This is perhaps the biggest debate that takes place every Sunday at a UU coffee hour. Sometimes it is taken on in force from the pulpit. Other times it is explored on the blogs and twitter feeds in cyberspace.
The simple answer is: YES.
The more complex answer is: Yes, in some spiritual construct fitting for some; but no, not for others.
And the real answer: Some know by faith there is; yet others know by critical thinking there is not.
I grew up in a Lutheran Church community. I loved it. I knew God was real and could feel his eyes upon me when I was sinful and felt the glory of his might when I did well. My parents believed. My community believed. I grew up in faith, so with faith I knew God to be real.
As I grew older, cracks appeared in my faith. The black kids who got picked on even though ‘Jesus Loved the Little Children’. My father, who never smoked died of cancer in his lungs. Tian An Men Square massacre. The chemistry minor in college that taught me the property of the physical universe that had previously been God’s majesty. Prayer vigils for African children who still died of malnutrition.
How would a God allow such things? Childhood sexual abuse. AIDS. The Sudan. The Christmas Day tsunami. 9/11.
I did this dance for many years — knowing by faith that God existed, but seeing with my eyes how God’s plan was seriously flawed, if indeed events around me where a plan. Mysterious ways or not, things were pretty screwed up if there was a God up there orchestrating things.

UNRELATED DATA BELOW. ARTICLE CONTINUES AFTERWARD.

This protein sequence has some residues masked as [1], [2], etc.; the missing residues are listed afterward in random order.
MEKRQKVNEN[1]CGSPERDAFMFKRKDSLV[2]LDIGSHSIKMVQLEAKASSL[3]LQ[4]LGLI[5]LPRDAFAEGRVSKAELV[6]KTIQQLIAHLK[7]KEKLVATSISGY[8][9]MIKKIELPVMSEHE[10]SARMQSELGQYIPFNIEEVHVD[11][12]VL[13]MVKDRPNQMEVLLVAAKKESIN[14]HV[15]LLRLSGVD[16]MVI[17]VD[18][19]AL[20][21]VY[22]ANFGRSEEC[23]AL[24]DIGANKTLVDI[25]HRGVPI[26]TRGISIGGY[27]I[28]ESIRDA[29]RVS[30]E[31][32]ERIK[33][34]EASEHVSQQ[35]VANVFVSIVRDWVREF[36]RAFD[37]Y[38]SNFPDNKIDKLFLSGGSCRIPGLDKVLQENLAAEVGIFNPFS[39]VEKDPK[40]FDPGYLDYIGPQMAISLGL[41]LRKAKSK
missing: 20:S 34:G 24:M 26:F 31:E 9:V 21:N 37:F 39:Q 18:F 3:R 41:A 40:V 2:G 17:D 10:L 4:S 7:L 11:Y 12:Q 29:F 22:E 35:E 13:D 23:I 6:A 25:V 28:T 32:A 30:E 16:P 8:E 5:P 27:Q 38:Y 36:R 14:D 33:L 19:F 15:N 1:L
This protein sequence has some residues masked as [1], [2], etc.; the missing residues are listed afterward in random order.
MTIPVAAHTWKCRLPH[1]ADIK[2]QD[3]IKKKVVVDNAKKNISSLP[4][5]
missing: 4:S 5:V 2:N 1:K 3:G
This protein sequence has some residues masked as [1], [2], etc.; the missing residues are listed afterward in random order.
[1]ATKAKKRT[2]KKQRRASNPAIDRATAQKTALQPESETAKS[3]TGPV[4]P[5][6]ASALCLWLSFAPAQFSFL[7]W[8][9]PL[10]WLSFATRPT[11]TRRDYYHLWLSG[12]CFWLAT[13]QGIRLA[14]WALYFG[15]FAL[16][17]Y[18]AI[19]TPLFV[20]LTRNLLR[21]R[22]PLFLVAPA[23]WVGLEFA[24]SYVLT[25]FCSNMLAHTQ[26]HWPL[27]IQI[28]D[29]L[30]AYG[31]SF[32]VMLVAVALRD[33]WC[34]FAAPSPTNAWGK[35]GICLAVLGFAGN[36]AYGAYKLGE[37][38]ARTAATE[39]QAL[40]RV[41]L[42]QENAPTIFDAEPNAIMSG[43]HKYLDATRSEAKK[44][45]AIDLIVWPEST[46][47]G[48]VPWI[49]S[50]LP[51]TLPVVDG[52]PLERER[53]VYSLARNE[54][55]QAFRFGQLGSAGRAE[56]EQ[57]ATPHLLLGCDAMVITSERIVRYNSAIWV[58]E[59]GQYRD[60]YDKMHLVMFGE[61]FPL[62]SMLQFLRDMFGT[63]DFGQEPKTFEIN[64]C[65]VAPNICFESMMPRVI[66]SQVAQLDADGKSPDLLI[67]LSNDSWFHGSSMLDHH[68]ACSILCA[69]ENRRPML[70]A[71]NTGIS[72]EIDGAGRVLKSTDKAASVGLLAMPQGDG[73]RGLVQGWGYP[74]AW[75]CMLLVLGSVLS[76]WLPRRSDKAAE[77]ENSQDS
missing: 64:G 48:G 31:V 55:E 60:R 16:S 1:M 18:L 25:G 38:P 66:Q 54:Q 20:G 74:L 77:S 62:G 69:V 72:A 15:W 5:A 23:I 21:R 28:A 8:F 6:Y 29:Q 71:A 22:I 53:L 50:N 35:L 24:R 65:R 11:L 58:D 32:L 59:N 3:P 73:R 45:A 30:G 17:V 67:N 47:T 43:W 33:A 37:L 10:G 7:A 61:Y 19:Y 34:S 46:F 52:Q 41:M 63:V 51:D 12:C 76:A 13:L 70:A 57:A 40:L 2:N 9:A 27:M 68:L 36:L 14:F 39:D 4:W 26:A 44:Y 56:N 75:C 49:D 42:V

For me, I came to realize that the God I know exists in faith is not all-powerful. There is no man behind the curtain. There is, however, a spirit within me that I cannot ascribe to hormones or physiology. A friend of mine told me I had very charismatic adrenaline. That was pretty funny. The guy was my lab partner in organic chemistry and was a complete atheist.
He said he had no room for God. I asked him to tell me about the expanse of the universe. He did. It’s nearly incomprehensible how vast our universe is. We both agreed that what precipitated such an immense universe was a nearly cataclysmic explosion called the Big Bang.
My friend and I could never settle one question. He could argue that life was an assembly of atoms that made up molecules. These molecules along with some primary forces such as heat made everything. EVERYTHING. I agreed with him. But then I would turn to him and ask, “then what was the force that created the Big Bang?”
This drove him crazy. It was fun to torture him in this way because it really did interest him. One day when we were particularly upset about an exam on quasar pulses – seriously – worse exam ever. I think I got a 5 out 100. It was brutal. But I started playing the quantum mechanics game with him.
In a nutshell, when you have an atom, particles fly around that atom at near light speed. They fly so quickly we call the space where it flies a shell, like a case around the nucleus. We can predict where the particle will land based on this shell. But we will never, ever be sure. We can think it is one place when it is really another. That concept, right there, was God. God is ubiquitous. He, she or it may be within us or miles away, but God is that stuff that holds the systems in place. God is the potential. God is the ability to be everywhere. He is in the smallest components of life and since he is, he also makes up the largest component of life.
Some relish in saying God is LOVE. I relish in saying God is LIFE. Love is a feeling that can’t be quantified. Life is a structure that can be verified.
And I love Life. God is not in the rule making, or the Kingdom building. God is in the serendipity that brings meaning to life.